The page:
Unfortunately, a recent surge in visitors to our public lands has come at a cost. Many forest visitors are not aware of best practices and aren’t accustomed to visiting areas without bathrooms or trash facilities. As a result, human waste, toilet paper, trash and graffiti have become an increasingly common site at some of our most beloved local places. That’s why San Juan Mountains Association has stepped up its efforts to care for our local public lands.
Since its founding in 1988, SJMA has been committed to cleaning up and caring for our most treasured public lands, such as the Weminuche Wilderness and Ice Lakes Basin. This summer, SJMA volunteers made an immense difference by posting up at our Ice Lakes Educational Basecamp to educate hikers about how to responsibly visit the area.
All told, these local volunteers contributed 475 hours to contact 9,200 hikers and remove hundreds of pounds of trash while providing “wag bags” and dog poop bags to encourage folks to pack out their own waste. During one encounter in August, SJMA volunteers found an abandoned campfire that was quickly extinguished, potentially avoiding a peak season wildfire in Ice Lakes Basin.
After all these efforts, we were devastated to see the Ice Fire occur in late October, just a few weeks after SJMA’s Educational Basecamp was taken down for the year, when the area has normally received at least some initial snowfall. We know our efforts make a difference for the landscape, and we are eager to help facilitate the area’s recovery from the fire and this unprecedented busy season.
Because of local donations to SJMA’s newly formed Weminuche Wilderness Stewardship Fund, SJMA was able to improve conditions on the ground in 2020 and achieve these outcomes in the Weminuche:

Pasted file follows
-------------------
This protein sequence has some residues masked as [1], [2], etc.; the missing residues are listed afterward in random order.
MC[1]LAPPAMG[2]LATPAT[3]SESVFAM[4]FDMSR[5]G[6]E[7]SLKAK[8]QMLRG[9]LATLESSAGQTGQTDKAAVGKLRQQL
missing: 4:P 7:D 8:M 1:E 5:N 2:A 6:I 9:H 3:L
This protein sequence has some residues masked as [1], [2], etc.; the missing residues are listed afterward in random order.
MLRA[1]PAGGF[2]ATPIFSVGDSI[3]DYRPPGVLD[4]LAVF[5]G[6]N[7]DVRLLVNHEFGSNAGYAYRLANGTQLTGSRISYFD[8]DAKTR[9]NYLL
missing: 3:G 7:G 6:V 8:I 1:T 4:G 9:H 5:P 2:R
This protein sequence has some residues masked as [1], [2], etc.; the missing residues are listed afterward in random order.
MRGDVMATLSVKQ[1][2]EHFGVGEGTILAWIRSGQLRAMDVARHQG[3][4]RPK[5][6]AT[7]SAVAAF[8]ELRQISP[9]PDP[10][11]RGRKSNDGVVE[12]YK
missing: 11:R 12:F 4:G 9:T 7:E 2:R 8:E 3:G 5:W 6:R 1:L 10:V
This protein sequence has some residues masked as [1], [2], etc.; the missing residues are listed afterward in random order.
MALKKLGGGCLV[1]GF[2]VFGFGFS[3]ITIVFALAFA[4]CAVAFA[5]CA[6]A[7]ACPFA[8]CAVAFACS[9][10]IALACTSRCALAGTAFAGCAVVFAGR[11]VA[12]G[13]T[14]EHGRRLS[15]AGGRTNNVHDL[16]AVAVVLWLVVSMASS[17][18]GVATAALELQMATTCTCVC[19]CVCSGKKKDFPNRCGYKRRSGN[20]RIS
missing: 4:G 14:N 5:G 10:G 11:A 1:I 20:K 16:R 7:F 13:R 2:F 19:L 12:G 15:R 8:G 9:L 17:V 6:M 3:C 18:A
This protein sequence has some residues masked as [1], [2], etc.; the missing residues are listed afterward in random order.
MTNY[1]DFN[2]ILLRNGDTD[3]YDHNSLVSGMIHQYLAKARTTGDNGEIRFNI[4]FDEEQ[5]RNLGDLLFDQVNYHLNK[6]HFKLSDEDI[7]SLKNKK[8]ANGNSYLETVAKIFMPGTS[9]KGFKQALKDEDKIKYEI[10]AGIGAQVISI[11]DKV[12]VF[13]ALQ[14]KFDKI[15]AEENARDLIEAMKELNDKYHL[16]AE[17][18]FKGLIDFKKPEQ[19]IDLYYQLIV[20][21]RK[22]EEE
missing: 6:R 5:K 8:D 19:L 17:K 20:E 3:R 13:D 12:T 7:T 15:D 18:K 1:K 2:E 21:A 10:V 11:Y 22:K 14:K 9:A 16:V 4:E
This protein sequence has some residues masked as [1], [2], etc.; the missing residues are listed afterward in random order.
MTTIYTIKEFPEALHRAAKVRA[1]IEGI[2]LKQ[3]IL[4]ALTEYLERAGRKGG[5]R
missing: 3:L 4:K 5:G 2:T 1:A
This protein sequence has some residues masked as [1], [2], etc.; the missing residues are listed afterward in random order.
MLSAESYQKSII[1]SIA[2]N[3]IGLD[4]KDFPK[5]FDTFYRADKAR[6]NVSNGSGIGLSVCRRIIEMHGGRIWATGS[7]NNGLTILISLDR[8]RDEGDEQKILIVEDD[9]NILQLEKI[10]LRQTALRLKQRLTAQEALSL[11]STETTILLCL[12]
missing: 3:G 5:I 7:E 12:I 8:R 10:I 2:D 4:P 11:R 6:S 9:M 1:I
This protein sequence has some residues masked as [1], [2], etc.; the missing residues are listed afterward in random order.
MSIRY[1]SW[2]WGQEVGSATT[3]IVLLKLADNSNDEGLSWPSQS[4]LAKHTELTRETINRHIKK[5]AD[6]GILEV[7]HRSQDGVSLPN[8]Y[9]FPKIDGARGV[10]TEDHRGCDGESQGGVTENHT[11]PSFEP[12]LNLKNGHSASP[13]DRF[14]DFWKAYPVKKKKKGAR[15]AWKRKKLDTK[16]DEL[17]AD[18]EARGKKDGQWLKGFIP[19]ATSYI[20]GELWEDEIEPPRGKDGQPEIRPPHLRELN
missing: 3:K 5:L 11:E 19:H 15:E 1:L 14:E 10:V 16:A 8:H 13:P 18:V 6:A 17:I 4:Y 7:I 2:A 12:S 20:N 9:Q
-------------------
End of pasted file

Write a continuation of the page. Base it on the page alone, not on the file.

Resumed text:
Partnered with Southwest Conservation Corps and the Colorado Trail Foundation to remove avalanche debris from the Colorado Trail at Elk Creek, improving access to one of Colorado’s iconic through-hikes.Naturalized 298 illegal campsites.Installed eight designated campsites at Rainbow Hot Springs, while naturalizing unsustainable sites.Removed more than 70 downed trees from the Needle Creek Trail to improve access to Chicago Basin.Packed out more than 260 pounds of trash from the wilderness.In these times of great uncertainty, SJMA recognizes that one thing is for sure: Our public lands face growing threats, from persistent drought, catastrophic wildfire, climate change and surging numbers of visitors.
In response to these mounting threats, SJMA is doubling down on its efforts to stand up for public lands by educating visitors, empowering volunteers and instilling a land conservation ethic that will stand the test of time.
We know that caring for the land and protecting our forests and watersheds are core values of Southwest Colorado, and we are committed to digging deeper and standing taller in the face of growing challenges. After 32 years, SJMA’s work is just beginning.
by David Taft, Conservation Director, San Juan Mountains Association
As one of Durango’s longest running public lands education and stewardship organizations, San Juan Mountains Association has plenty of experience connecting folks with the outdoors and confronting challenges in the backcountry. However, just like everyone else, we are caught in the midst of the ongoing public health situation. We’re currently observing how it relates to our local public lands and the San Juans community, as well as figuring out how we will approach this season. We have been in close communications with our agency partners, fellow conservation organizations, and healthcare specialists to ensure that we can continue pursuing our mission of caring for our local public lands, while protecting the health of our staff and supporters.